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Why a Reinvented Transatlantic Economic Relationship Is Needed to Cope With the Economic Crisis

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Recent events on both sides of the Atlantic may suggest that the corner has been turned on the European financial crisis and that also America's issues with the debt ceiling, fiscal cliff and growth will be finally an object of a compromise in Congress. We may be rejoicing prematurely. Whilst in Europe there is little understanding of the governance issues that prevent the U.S. from arriving at a quick solution of its main economic issues, in the U.S. there lingers an air of doubt about the determination and decisions of the Eurozone leaders. The solution to the sovereign debt crisis and the restoration of confidence in the European project are critical for the economic growth not just of the region: it is in America's interest and crucial to the stability of worldwide financial markets.

The crisis of sovereign debt in Europe revealed the limitations of the Euro. It is a common currency for 17 EU member states, which participate in a common market, but are prevented from independent common monetary policies. Such rigidity, during a combined solvency and liquidity crisis, has had perverse effects such as divergent pressure on interest rates, drawing capital from weak to strong countries. All this put at stake the very fundamental reason for the European Union's existence: the convergence process towards a stronger and lastingly stable economic area. Market perceptions of differences between EU members will dissipate only if Europe takes bold steps towards a deeper integration. Europe will then again be perceived as a 'union,' aiming to be one day similar to the U.S. With market confidence restored, also the debt crisis would be largely resolved.

Europe is at a crucial stage of its development. Failure to forge a clear, credible and timely pact in the direction of a political union may imply as one of the further possible future option a smaller Eurozone and, eventually, a smaller Union, comprising only those members with similar (and strong) economies and with limited or no aim to arrive at a political goal. It's a scenario which, at the moment, all European partners simply rule out. But Europe must make this statement credible and demonstrate confidence in pushing for a deeper integration as the solution.

But, as also U.S. troubles in addressing the debt ceiling and the fiscal cliff impact substantially the financial markets, implications for the US economy of Europe's continued inability to address its structural problems may become enormous. Therefore, the U.S. support for the European project is critical.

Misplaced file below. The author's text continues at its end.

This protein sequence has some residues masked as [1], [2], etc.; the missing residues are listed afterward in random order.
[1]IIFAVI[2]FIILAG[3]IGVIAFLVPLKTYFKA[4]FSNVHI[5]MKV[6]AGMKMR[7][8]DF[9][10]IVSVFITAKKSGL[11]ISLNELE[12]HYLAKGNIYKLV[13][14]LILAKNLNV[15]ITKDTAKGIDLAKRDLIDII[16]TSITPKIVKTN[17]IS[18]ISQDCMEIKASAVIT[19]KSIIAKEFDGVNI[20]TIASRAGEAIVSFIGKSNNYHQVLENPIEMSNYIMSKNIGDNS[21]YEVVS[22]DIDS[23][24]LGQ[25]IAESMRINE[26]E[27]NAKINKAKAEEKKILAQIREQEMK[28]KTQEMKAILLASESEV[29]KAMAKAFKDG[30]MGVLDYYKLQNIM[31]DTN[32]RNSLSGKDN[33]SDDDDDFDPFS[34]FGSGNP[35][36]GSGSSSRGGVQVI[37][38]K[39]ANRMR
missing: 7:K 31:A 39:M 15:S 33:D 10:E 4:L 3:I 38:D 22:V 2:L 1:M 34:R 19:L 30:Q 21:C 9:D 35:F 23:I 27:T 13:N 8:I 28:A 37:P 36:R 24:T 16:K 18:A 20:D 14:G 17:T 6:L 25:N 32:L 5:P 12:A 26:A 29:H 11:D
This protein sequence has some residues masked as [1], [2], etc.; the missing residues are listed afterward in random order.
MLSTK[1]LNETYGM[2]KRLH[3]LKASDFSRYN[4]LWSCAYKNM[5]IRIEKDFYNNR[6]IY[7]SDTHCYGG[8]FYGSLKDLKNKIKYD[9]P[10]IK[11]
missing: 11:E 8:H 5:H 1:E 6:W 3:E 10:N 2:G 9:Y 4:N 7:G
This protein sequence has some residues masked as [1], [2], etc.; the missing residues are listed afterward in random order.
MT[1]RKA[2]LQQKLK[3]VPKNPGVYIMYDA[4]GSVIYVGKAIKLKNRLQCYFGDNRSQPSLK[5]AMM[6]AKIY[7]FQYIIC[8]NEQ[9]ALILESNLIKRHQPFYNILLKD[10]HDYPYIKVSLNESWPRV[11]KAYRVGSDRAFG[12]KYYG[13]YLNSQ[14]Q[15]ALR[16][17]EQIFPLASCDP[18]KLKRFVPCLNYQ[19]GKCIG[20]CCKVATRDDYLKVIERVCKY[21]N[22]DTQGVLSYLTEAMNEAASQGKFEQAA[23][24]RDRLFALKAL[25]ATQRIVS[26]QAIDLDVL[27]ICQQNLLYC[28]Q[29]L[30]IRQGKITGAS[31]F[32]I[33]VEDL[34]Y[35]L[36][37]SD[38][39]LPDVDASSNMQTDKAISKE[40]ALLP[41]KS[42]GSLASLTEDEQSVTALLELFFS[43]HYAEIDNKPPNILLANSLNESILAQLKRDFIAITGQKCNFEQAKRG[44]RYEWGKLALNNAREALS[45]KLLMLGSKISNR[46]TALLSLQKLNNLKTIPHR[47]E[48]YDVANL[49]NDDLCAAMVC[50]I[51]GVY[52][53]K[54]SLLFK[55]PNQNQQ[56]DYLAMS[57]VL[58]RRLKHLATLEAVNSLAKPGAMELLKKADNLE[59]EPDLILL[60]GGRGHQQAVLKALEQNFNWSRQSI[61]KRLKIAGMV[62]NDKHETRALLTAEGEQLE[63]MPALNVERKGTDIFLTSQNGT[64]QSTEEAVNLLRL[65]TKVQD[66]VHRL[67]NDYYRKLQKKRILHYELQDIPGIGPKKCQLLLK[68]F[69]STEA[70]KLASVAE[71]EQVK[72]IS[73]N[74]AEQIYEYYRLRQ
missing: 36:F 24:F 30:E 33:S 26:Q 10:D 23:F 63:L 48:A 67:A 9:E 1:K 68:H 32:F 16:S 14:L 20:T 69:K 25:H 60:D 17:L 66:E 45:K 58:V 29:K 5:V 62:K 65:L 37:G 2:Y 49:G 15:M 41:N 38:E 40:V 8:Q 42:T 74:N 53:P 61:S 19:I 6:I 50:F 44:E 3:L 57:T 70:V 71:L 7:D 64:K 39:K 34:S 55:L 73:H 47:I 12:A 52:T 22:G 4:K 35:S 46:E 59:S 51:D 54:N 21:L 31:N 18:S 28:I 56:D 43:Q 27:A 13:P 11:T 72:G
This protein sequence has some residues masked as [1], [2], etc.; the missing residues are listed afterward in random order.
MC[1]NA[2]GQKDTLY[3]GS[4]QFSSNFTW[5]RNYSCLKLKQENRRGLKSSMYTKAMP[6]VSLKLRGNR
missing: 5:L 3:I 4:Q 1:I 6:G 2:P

Europe must return to a long term credible path and vision on the future of Europe, aiming at a sustainable political model that may be a bridge to a (currently) maybe distant political union, but sufficient at least to restore the credibility in the convergence amongst EU members. The U.S. should declare the Transatlantic area as its core area of interest also for the long term.

As a decisive first step of strategic importance, a U.S.-EU Comprehensive (Free) Trade Agreement should be negotiated and concluded soon. It is clear that such an agreement may have implication on the long term exchange ratios between the US dollar and the Euro. And it is precisely this aspect that may represent one of the most important consequences of such an agreement, as it will be a major step towards a reinvented and closer Transatlantic Community paving the way to a renovated "Bretton Woods" style agreement amongst the two areas.

As a consequence, a "tightened" economic area will create the embryo for a future common market, something to consider for the medium term. In this scenario, only a continued, close cooperation between the two sides of the Atlantic may represent the way ahead. In return this will ensure that the US and Europe will keep a global leadership for setting standards for trade and investment, for research and development, for advances in climate and energy, and, last but not least, in defining and protect human rights and freedoms, too often considered a given thing, that all of us may currently enjoy.

In the meantime, Europeans must ASAP address the factors that currently result in tensions in the markets and create diverging paths for EU economies. This may entail a common budget, common banking supervision and a platform for starting to have common debts at least for most urgent investments. This needs to be of a size that would make it impossible -- by making it credible to the markets -- to reverse course.

A renewed Transatlantic bond, eventually extended to a broader common transatlantic market, jointly with a clear path to a growing political integration of Europe may be the way to credibly dispel all market doubts and restore a path of growth on both sides of the Atlantic. This would no doubt have long term positive global implications reaching far beyond just trade.